Art transcends into imagery of technology and nature

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Nature’s clash with technology was the theme of Patrick Owens’ “Tec Culture” exhibit, which opened Oct. 24 in the West Gallery in the Art and Design Center at CSUN.

Owens, a graduate student in art, is an Irish native who lives in Santa Barbara. He said it took him about three years to complete the exhibit because he had to travel to Ireland to obtain a visa. He then completed his project in the United States.

“This exhibit is my thesis graduate show,” Owens said.

Owens said that video artist Bill Viola inspired his work.

“(Viola) manipulates video to make us think differently about art,” Owens said.

Owens said he uses in his art the unorganized nature of both video and technology.

“Everything I do has to relate to one thing, and that’s technology,” he said.

Owens has five different pieces in the exhibit. The first piece is called “Absorbed,” and it is the first project seen when entering the West Gallery.

There was a light projector displaying images of green motherboards (or circuit boards) full of flies.

“Flies are being sucked into technology,” Owens said. “This is nature being sucked into technology. We are getting more absorbed by technology.”

Owens said an important question to ask is how far humanity will go into the development of technology.

Parallel to the “Absorbed” exhibit is one called “Which Way.” In that piece, a makeshift corridor was created with large black curtains extending from one end of the room to the other.

The space in the corridor is thin. Two television sets rest high in the air, suspended by chains on the left and right.

The television on the left showed an image of the ocean in Santa Barbara, accompanied by sounds of the actual ocean.

A large close-up of a moving yellow flower appeared in the wind after stepping on a red “X.”

“Should we go back to nature or back to technology? We can’t control how the ocean moves, but we can somewhat control a flower in the way it grows,” Owens said.

“The middle point is the decision-making point. That is 50 percent technology and 50 percent nature. This piece asks us which way is right. I don’t know which is good. It’s a pendulum. It’s indecisive,” he said.

Another piece called the “Wall,” featured different facial features projected onto the corner of the gallery walls. The facial features were contained in small squares, and were chased by empty squares along the wall.

“All the squares represent pixels,” Owens said. “(The squares) are jumping around, jumping after each other. No matter how much we try to get away from technology, we can’t,” Owens said.

“Let’s Talk” featured a table draped with white cloth on which three televisions sat.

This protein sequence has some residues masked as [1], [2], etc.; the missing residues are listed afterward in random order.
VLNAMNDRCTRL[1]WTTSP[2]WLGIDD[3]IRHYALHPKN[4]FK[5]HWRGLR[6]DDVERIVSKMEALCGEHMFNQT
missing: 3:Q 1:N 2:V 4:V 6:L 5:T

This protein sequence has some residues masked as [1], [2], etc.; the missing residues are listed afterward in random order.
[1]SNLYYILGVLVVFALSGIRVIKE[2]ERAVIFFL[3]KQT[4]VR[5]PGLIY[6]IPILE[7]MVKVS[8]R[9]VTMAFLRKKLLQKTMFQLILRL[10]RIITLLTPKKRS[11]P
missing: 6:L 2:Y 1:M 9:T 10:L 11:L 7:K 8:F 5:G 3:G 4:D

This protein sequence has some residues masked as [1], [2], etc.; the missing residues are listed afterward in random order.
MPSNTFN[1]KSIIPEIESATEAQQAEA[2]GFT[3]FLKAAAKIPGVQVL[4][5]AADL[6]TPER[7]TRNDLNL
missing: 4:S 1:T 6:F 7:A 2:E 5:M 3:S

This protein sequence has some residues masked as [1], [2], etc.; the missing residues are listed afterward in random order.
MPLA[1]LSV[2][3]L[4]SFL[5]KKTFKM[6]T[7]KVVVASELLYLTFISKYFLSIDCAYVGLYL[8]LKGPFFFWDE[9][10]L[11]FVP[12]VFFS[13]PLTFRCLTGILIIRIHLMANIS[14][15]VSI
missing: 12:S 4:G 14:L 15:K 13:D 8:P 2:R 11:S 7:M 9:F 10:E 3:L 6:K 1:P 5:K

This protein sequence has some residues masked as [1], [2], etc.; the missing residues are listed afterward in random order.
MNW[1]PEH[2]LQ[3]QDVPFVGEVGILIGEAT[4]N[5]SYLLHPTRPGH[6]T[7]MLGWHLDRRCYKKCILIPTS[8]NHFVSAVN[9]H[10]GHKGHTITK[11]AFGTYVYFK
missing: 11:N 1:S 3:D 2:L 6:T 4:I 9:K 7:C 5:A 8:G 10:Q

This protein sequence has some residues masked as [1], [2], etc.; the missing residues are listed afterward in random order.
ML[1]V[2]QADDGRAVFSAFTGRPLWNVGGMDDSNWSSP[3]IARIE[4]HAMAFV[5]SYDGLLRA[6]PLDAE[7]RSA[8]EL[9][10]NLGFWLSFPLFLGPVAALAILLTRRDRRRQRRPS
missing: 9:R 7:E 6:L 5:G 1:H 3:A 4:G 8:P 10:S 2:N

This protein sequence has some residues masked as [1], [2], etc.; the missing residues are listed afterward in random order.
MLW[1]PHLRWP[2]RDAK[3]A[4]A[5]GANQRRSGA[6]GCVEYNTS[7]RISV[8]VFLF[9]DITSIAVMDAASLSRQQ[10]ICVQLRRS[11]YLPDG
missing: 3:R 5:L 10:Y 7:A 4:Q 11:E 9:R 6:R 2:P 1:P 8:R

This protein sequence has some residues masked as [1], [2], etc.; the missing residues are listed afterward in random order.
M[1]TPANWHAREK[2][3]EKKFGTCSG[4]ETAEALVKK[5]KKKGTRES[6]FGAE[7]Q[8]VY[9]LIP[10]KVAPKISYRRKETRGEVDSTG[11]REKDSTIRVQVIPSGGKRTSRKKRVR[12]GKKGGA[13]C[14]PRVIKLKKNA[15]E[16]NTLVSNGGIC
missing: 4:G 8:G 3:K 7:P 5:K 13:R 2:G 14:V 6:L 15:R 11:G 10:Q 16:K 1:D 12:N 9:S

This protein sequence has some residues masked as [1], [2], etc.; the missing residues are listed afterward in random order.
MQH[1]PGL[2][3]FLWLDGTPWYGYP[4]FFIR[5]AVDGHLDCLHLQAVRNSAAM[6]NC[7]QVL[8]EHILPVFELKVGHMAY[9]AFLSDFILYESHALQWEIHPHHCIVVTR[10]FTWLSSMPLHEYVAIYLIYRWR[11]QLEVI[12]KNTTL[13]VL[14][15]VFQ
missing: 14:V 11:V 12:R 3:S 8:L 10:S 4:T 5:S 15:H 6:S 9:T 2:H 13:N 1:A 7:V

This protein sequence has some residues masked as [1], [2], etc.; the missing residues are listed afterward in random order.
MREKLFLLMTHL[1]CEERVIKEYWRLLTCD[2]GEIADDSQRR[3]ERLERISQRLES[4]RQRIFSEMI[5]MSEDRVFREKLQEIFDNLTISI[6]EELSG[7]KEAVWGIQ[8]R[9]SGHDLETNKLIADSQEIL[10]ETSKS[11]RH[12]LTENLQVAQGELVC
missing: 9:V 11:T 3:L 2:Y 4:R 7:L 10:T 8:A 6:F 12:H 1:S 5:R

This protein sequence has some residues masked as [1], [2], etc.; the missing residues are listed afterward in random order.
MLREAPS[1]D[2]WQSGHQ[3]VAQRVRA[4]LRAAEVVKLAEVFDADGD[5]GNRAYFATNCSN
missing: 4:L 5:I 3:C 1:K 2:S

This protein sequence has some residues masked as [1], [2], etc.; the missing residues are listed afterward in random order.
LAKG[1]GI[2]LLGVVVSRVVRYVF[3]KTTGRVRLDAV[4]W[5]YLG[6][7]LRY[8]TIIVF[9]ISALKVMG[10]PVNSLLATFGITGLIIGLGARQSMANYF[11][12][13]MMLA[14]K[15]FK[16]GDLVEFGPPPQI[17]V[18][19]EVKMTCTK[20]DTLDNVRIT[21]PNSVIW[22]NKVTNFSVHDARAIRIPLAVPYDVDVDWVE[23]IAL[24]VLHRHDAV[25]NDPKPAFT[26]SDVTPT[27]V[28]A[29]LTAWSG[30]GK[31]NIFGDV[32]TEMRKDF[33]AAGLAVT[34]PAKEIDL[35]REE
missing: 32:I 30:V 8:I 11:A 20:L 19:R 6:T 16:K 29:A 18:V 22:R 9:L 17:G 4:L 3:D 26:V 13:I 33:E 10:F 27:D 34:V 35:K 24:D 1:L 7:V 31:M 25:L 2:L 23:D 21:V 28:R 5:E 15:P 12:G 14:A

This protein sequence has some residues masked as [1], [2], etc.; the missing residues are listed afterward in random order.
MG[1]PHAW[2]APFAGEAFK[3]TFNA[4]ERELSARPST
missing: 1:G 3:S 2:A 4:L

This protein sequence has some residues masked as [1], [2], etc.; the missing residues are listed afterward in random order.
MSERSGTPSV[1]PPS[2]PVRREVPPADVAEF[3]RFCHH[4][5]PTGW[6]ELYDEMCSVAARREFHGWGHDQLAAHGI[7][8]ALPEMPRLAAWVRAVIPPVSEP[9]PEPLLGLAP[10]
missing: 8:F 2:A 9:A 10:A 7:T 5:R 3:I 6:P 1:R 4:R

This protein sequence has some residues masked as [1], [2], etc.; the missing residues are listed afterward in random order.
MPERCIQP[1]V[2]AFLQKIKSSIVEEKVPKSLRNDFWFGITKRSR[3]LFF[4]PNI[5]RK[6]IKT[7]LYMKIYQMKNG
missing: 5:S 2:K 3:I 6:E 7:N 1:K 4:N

One of the televisions showed an image of Owens talking. The television in the middle had words displayed, such as “inherited,” “efficient,” and “progressive.” The television to the right was black. Stepping on another “X” changed the screens and Owens’ face appeared, while one screen read sentences like, “I believe that balance is good in everything.”

The final piece, “Strive,” is made up of more than 100 green computer motherboards and three television sets nailed into plywood with a piece of a broken brown boat at the top.

Owens obtained the motherboards by using about more than 100 would-be-recycled computers. The sounds heard from the display are taken from the ocean in Santa Barbara.

The televisions display poetic lines running across the screens.

“(The poetic verses) resemble three different ways of understanding the same thing (technology and nature),” Owens said. He said the boat is a metaphor for humanity struggling through a sea of technology (the motherboards).

Owens said he is interested in what people have to say because a person’s reaction can help one focus on the subject.

“(The exhibit is ) talking about humanity. This is a mixed culture now. Technology is an extension of man’s art. I’m using the video instead of writing an essay,” Owens said.

Naho Sento, senior art major, also attended the opening of the exhibit.

“Video is my concentration and usually (video students) make videos just to watch, but here we are interacting with technology,” Sento said.

She said seeing the exhibit caused her to think of her own exhibit.

“I think this is more abstract. I was thinking about how my exhibit would be like. It’s more interesting to see interaction instead of just watching,” Sento said.

Owens said he believes that one can learn about another person by looking at what they do professionally.

“Artwork brings out personality,” Owens said.

Cynthia Ramos can be reached at cynthia.ramos.838@csun.edu.